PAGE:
Antidepressant treatment patterns and success rates in a managed care organization

Edward P. Armstrong

Research output: Contribution to journalArticlepeer-review

1 Scopus citations


Objective: The purpose of this study was to evaluate the treatment patterns and success rates with antidepressants utilized by patients in a managed care organization (MCO). Methods: Data were extrapolated from a claims database from an MCO with 225 000 members. Treatment patterns were determined by creating episodes of care for each patient. Successful treatment was defined as a therapeutic dose for at least 180 days of continuous therapy. Success rates were stratified by the type of antidepressant used. Depression-related and total healthcare costs were analyzed in relation to whether a patient's treatment was successful. Results: A minority of patients received continuous therapeutic doses for 180 days for their first treatment episode (26.5%) or all treatment episodes of depression (32.9%). Monotherapy was the most common treatment pattern. Treatment with a selective serotonin reuptake inhibitor (SSRI) was associated with a significantly higher success rate than treatment with a tricyclic antidepressant (TCA), in patients with depression (36.6 vs 13.3%). In patients with depression who were receiving SSRIs, the success rates were 37.2% with fluoxetine, 36.2% with paroxetine, and 36.1% with sertraline; there were no significant differences in the success rates among the SSRIs. Patients completing a successful treatment episode were associated with higher pharmacy, depression-related, and total healthcare costs. Conclusions: Only a minority of patients with depression attained a satisfactory treatment episode with their antidepressant therapy. SSRI therapy was associated with a significantly higher success rate than TCAs. Although monotherapy regimens were the most commonly used treatment strategy, the multivariate analysis reveals that multiple regimen changes (defined as complex in this analysis) may be required to achieve successful treatment. Physicians and MCOs need to monitor patients and be open to necessary regimen changes. Physicians and MCOs must also work together to develop improved strategies to monitor and detect patients with depression who do not comply with their antidepressant regimen.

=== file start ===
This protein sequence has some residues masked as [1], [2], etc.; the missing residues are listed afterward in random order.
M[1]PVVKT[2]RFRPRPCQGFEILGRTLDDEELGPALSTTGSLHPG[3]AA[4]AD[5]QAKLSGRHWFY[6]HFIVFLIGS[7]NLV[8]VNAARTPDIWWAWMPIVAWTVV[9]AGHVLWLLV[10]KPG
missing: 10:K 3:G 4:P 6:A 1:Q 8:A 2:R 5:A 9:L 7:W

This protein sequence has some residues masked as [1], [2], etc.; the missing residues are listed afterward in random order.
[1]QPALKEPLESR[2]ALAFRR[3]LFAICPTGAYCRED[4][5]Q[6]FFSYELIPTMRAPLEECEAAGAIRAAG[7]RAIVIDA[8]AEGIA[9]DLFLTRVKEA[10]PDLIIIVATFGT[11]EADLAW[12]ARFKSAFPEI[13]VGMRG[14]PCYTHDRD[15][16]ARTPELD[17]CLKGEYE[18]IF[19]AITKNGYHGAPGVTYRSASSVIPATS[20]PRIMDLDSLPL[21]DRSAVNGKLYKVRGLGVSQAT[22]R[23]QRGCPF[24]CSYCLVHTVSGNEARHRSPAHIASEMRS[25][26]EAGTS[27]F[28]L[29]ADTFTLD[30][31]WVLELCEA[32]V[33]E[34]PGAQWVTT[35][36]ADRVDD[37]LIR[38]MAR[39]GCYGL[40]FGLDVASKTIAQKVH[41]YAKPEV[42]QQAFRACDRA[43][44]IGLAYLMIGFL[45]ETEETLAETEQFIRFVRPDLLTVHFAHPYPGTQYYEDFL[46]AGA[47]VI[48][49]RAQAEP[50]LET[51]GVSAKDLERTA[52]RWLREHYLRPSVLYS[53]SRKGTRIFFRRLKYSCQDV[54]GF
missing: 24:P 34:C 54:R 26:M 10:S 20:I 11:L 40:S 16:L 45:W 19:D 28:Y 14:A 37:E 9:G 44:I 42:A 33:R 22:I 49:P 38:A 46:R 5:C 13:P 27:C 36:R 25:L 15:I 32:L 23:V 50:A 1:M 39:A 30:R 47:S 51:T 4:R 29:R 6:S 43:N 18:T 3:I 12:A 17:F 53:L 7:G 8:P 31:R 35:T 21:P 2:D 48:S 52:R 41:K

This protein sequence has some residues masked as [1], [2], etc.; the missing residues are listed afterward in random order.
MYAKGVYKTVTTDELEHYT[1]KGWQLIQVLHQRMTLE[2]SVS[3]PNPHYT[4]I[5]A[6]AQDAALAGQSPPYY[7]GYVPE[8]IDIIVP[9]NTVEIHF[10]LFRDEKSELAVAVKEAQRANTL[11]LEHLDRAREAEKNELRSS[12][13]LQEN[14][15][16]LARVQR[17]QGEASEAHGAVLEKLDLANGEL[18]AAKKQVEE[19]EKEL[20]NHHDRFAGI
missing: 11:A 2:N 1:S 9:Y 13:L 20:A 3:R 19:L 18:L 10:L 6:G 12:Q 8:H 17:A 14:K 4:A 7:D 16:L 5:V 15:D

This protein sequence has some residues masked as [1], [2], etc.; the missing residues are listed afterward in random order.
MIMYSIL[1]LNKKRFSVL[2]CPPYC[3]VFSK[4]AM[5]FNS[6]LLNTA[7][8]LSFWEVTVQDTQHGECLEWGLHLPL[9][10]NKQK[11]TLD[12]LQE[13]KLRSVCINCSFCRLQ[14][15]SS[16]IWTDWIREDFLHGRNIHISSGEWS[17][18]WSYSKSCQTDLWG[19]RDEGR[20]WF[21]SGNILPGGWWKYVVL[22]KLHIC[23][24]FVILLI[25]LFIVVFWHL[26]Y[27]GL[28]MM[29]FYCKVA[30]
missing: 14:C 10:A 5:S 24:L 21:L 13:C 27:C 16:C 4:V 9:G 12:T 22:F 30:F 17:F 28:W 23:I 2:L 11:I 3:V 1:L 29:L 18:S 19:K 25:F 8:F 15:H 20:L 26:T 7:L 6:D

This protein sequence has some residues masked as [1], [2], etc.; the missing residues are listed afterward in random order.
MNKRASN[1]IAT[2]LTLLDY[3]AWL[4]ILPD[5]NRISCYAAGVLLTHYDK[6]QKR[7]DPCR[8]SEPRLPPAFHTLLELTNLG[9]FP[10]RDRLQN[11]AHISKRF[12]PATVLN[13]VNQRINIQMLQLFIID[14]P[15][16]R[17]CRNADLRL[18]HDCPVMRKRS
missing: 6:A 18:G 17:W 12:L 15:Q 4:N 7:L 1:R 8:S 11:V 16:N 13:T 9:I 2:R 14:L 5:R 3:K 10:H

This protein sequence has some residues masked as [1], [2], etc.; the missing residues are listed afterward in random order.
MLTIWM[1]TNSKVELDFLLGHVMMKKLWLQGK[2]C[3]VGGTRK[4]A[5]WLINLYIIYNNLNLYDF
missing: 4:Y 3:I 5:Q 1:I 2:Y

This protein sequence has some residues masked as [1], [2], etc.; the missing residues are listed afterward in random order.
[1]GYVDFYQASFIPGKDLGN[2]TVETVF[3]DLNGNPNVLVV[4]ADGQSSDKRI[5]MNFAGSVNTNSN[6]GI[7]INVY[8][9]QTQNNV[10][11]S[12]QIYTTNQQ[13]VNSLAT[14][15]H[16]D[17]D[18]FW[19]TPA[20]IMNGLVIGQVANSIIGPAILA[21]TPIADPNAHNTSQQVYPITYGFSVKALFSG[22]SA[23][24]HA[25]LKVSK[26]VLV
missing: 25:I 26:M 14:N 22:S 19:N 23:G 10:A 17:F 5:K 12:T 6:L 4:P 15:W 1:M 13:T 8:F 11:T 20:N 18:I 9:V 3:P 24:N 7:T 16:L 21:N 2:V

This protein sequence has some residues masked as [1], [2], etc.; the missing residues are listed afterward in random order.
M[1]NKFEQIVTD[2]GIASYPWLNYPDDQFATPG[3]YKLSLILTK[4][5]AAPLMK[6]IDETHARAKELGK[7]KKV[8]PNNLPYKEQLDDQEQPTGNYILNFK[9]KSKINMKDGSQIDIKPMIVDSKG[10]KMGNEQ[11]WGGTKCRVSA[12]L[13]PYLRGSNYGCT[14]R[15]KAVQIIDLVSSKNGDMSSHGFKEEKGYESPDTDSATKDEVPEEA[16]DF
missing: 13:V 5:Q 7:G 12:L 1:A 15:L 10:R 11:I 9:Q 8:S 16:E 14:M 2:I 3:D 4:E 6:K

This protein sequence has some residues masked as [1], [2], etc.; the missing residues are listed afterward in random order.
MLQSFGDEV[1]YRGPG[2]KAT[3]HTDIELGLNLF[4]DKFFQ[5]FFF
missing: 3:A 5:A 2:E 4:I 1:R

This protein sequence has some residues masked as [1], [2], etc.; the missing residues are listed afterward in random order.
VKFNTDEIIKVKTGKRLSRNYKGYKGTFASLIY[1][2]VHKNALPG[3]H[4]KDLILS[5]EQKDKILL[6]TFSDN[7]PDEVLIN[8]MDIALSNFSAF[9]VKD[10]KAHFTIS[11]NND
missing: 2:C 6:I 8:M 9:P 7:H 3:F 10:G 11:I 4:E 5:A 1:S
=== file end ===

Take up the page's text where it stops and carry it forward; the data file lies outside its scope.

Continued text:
Original languageEnglish (US)
Pages (from-to)173-180
Number of pages8
JournalDisease Management and Health Outcomes
Issue number3
StatePublished - 2003

ASJC Scopus subject areas

  • Leadership and Management
  • General Nursing
  • Health Policy


Dive into the research topics of 'Antidepressant treatment patterns and success rates in a managed care organization'. Together they form a unique fingerprint.

Cite this